An overview of the most important basics of data protection serves as a basis for making decisions about future data protection measures in your company.


Federal Constitutional Court, judgment of December 15, 1983 – 1 BvR 209/83, BVerfGE 65, 1 = NJW 1984, 418
In some Member States the protection of personal data was regulated very early on. The world’s first data protection law came into force in Hesse (Germany) in 1970. National data protection laws still apply in all current member states of the European Union up to and including May 24, 2018. These implement the EU directive 95/46/EG. The current regulations grant natural persons a certain – but not yet sufficient – protection against misuse of the personal data concerning them. Therefore, the General Data Protection Regulation applies from May 25, 2018. The Union legislature also prominently grants the individual whose personal data is processed fundamental rights protection, Art. 8 GRCh. In some member states, however, this was already recognized before the Charter of Fundamental Rights came into force. The basic right to informational self-determination in the Federal Republic of Germany was created in 1983 by the Federal Constitutional Court, which derived it from Article 1(1), Article 2(1) of the Basic Law (1). It should now be undisputed that personal data must be adequately protected.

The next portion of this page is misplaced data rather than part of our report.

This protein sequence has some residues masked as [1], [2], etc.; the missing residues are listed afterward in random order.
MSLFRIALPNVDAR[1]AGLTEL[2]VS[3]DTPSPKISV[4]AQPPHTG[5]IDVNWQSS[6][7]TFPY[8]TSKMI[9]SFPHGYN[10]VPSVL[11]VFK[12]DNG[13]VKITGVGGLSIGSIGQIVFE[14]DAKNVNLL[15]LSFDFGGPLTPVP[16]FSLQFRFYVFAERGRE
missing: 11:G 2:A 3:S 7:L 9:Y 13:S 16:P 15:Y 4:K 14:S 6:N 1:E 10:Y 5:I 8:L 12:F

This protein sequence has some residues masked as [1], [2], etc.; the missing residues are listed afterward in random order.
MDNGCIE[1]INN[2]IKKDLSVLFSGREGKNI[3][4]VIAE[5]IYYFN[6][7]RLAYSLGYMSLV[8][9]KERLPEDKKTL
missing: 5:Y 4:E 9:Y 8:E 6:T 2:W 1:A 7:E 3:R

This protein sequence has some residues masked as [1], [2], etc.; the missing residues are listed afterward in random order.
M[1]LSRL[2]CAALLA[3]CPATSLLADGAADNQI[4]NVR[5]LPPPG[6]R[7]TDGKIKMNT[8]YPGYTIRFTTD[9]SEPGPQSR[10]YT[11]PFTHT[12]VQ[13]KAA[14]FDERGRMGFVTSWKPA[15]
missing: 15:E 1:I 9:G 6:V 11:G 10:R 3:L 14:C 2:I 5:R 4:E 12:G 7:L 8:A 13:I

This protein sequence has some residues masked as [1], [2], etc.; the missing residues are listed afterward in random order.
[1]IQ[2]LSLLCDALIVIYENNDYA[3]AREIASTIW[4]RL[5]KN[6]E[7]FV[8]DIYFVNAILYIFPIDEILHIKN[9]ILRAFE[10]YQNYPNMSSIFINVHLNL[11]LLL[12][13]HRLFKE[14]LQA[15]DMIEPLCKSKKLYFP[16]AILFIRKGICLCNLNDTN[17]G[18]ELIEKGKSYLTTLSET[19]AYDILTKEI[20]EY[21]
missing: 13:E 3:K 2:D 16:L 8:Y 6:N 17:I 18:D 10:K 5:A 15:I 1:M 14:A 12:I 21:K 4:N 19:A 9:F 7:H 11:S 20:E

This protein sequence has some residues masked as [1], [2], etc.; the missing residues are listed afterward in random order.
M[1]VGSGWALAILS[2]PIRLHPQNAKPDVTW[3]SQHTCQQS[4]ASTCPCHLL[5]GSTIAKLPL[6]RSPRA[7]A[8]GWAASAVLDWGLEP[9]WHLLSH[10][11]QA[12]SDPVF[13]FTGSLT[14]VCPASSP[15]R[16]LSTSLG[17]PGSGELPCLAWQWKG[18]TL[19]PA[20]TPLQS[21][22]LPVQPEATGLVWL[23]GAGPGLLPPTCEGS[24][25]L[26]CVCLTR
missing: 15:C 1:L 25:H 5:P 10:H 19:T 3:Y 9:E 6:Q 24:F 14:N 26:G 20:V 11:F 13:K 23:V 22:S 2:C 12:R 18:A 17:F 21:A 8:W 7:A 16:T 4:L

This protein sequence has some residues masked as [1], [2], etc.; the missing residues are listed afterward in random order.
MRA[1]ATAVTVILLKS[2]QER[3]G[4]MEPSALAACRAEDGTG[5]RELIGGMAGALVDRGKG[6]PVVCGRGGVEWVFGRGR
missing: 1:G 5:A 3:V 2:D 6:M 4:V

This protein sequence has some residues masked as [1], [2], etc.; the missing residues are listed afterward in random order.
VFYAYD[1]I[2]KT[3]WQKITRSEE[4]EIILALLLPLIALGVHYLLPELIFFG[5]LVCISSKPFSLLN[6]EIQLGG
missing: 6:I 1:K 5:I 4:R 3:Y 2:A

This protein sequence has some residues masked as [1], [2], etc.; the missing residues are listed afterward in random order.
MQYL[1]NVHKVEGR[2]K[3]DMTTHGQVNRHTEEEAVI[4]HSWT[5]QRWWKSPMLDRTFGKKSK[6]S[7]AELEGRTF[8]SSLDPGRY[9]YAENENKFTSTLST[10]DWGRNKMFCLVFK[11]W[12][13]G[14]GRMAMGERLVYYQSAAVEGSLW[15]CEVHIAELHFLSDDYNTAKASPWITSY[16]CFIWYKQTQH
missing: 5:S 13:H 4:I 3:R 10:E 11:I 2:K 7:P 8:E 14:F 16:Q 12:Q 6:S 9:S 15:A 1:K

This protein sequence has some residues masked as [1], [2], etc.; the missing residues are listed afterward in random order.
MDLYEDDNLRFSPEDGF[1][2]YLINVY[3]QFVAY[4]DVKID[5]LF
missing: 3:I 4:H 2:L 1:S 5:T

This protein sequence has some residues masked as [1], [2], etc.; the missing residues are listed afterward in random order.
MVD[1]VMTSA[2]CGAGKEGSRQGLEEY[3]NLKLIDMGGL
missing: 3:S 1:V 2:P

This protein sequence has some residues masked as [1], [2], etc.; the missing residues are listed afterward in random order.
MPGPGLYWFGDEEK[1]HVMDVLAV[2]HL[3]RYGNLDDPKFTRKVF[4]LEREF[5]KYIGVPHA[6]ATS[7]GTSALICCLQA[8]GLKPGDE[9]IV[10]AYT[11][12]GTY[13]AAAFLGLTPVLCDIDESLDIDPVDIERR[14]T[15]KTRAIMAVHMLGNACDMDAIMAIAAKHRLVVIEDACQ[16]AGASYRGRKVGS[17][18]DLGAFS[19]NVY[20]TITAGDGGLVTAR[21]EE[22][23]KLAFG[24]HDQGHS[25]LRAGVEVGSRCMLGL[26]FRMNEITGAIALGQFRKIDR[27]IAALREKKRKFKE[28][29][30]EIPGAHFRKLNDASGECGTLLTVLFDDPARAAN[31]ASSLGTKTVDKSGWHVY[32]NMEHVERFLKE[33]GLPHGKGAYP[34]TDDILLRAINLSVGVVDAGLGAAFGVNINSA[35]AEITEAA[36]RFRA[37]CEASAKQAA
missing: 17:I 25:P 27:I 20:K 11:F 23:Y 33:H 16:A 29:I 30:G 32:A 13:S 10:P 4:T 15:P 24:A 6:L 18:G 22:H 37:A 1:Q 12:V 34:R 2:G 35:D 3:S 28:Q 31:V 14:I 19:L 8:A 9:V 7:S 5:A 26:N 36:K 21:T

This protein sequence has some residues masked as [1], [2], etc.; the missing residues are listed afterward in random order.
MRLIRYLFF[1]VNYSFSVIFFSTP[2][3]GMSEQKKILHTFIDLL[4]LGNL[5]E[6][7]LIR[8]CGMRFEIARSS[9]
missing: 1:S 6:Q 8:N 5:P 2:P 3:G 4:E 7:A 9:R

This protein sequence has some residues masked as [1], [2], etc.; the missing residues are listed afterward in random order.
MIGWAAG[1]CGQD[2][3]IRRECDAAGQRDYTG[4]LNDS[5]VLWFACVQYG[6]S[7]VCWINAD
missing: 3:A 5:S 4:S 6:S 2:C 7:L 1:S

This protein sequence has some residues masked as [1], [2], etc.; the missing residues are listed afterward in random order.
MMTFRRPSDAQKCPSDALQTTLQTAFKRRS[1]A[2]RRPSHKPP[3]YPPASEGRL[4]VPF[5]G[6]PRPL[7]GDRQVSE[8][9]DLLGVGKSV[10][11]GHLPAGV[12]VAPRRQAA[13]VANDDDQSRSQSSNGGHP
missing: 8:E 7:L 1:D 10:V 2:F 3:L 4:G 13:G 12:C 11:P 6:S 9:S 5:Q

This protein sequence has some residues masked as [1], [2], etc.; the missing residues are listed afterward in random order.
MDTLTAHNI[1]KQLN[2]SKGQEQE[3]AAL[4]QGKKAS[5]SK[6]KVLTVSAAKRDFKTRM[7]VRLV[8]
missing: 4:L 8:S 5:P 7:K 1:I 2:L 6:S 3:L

We briefly present some of the legal bases here.

Federal Data Protection Act (BDSG)

Privacy Policy 95/46EG

Data protection as a fundamental right

General Data Protection Regulation (GDPR)

It can be difficult for an internal data protection officer to maintain an overall view of the data protection regulations and cross-border case law that apply to a person responsible.

The employees of the German Society for Data Protection are constantly undergoing further training and monitor legislation and case law, because changes always affect the majority of clients.